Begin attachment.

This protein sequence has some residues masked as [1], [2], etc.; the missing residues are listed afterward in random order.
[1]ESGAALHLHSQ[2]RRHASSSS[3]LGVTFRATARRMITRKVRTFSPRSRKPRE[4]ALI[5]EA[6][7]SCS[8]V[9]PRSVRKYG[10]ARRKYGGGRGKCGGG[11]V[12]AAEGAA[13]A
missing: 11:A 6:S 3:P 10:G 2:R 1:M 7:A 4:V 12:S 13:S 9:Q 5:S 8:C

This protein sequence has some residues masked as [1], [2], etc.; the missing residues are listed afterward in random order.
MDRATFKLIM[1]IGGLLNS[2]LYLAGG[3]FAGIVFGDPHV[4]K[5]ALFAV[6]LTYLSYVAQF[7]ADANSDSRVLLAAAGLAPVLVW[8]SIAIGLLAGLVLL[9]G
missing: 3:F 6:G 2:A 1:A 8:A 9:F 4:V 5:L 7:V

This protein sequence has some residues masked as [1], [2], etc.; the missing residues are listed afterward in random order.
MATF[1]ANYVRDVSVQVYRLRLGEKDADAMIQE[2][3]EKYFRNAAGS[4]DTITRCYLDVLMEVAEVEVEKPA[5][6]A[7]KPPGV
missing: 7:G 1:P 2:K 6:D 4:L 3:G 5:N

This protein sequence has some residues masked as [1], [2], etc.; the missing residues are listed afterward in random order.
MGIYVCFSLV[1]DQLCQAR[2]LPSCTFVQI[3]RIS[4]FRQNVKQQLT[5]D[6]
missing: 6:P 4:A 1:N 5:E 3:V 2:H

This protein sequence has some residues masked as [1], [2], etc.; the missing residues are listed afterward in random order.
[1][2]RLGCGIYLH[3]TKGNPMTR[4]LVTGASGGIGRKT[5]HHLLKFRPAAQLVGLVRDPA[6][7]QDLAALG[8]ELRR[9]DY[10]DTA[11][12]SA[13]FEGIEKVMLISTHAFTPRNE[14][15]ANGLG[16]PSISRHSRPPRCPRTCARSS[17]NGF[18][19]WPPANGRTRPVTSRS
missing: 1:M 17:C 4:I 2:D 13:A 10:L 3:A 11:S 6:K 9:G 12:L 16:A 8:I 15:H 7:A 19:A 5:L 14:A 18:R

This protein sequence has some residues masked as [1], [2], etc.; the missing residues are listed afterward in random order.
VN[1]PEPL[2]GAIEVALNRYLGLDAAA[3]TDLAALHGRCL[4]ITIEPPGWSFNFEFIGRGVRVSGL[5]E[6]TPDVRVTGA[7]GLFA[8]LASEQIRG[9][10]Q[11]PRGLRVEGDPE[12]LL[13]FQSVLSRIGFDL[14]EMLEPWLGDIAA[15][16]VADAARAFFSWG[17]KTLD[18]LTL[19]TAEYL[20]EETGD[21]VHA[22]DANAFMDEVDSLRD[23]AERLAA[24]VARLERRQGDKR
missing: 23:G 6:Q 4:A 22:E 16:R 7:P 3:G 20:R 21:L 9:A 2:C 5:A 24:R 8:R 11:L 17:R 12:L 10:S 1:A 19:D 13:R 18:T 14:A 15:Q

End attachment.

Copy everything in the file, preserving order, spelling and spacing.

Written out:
This protein sequence has some residues masked as [1], [2], etc.; the missing residues are listed afterward in random order.
[1]ESGAALHLHSQ[2]RRHASSSS[3]LGVTFRATARRMITRKVRTFSPRSRKPRE[4]ALI[5]EA[6][7]SCS[8]V[9]PRSVRKYG[10]ARRKYGGGRGKCGGG[11]V[12]AAEGAA[13]A
missing: 11:A 6:S 3:P 10:G 2:R 1:M 7:A 4:V 12:S 13:S 9:Q 5:S 8:C

This protein sequence has some residues masked as [1], [2], etc.; the missing residues are listed afterward in random order.
MDRATFKLIM[1]IGGLLNS[2]LYLAGG[3]FAGIVFGDPHV[4]K[5]ALFAV[6]LTYLSYVAQF[7]ADANSDSRVLLAAAGLAPVLVW[8]SIAIGLLAGLVLL[9]G
missing: 3:F 6:G 2:A 1:A 8:A 9:F 4:V 5:L 7:V

This protein sequence has some residues masked as [1], [2], etc.; the missing residues are listed afterward in random order.
MATF[1]ANYVRDVSVQVYRLRLGEKDADAMIQE[2][3]EKYFRNAAGS[4]DTITRCYLDVLMEVAEVEVEKPA[5][6]A[7]KPPGV
missing: 7:G 1:P 2:K 6:D 4:L 3:G 5:N

This protein sequence has some residues masked as [1], [2], etc.; the missing residues are listed afterward in random order.
MGIYVCFSLV[1]DQLCQAR[2]LPSCTFVQI[3]RIS[4]FRQNVKQQLT[5]D[6]
missing: 6:P 4:A 1:N 5:E 3:V 2:H

This protein sequence has some residues masked as [1], [2], etc.; the missing residues are listed afterward in random order.
[1][2]RLGCGIYLH[3]TKGNPMTR[4]LVTGASGGIGRKT[5]HHLLKFRPAAQLVGLVRDPA[6][7]QDLAALG[8]ELRR[9]DY[10]DTA[11][12]SA[13]FEGIEKVMLISTHAFTPRNE[14][15]ANGLG[16]PSISRHSRPPRCPRTCARSS[17]NGF[18][19]WPPANGRTRPVTSRS
missing: 1:M 17:C 4:I 2:D 13:A 10:L 3:A 11:S 6:K 9:G 12:L 16:A 8:I 15:H 7:A 19:A 5:L 14:A 18:R

This protein sequence has some residues masked as [1], [2], etc.; the missing residues are listed afterward in random order.
VN[1]PEPL[2]GAIEVALNRYLGLDAAA[3]TDLAALHGRCL[4]ITIEPPGWSFNFEFIGRGVRVSGL[5]E[6]TPDVRVTGA[7]GLFA[8]LASEQIRG[9][10]Q[11]PRGLRVEGDPE[12]LL[13]FQSVLSRIGFDL[14]EMLEPWLGDIAA[15][16]VADAARAFFSWG[17]KTLD[18]LTL[19]TAEYL[20]EETGD[21]VHA[22]DANAFMDEVDSLRD[23]AERLAA[24]VARLERRQGDKR
missing: 23:G 6:Q 4:A 22:E 16:R 7:P 3:G 20:R 21:L 9:A 2:C 5:A 24:R 8:R 11:L 17:R 12:L 10:S 1:A 19:D 13:R 18:T 14:A 15:Q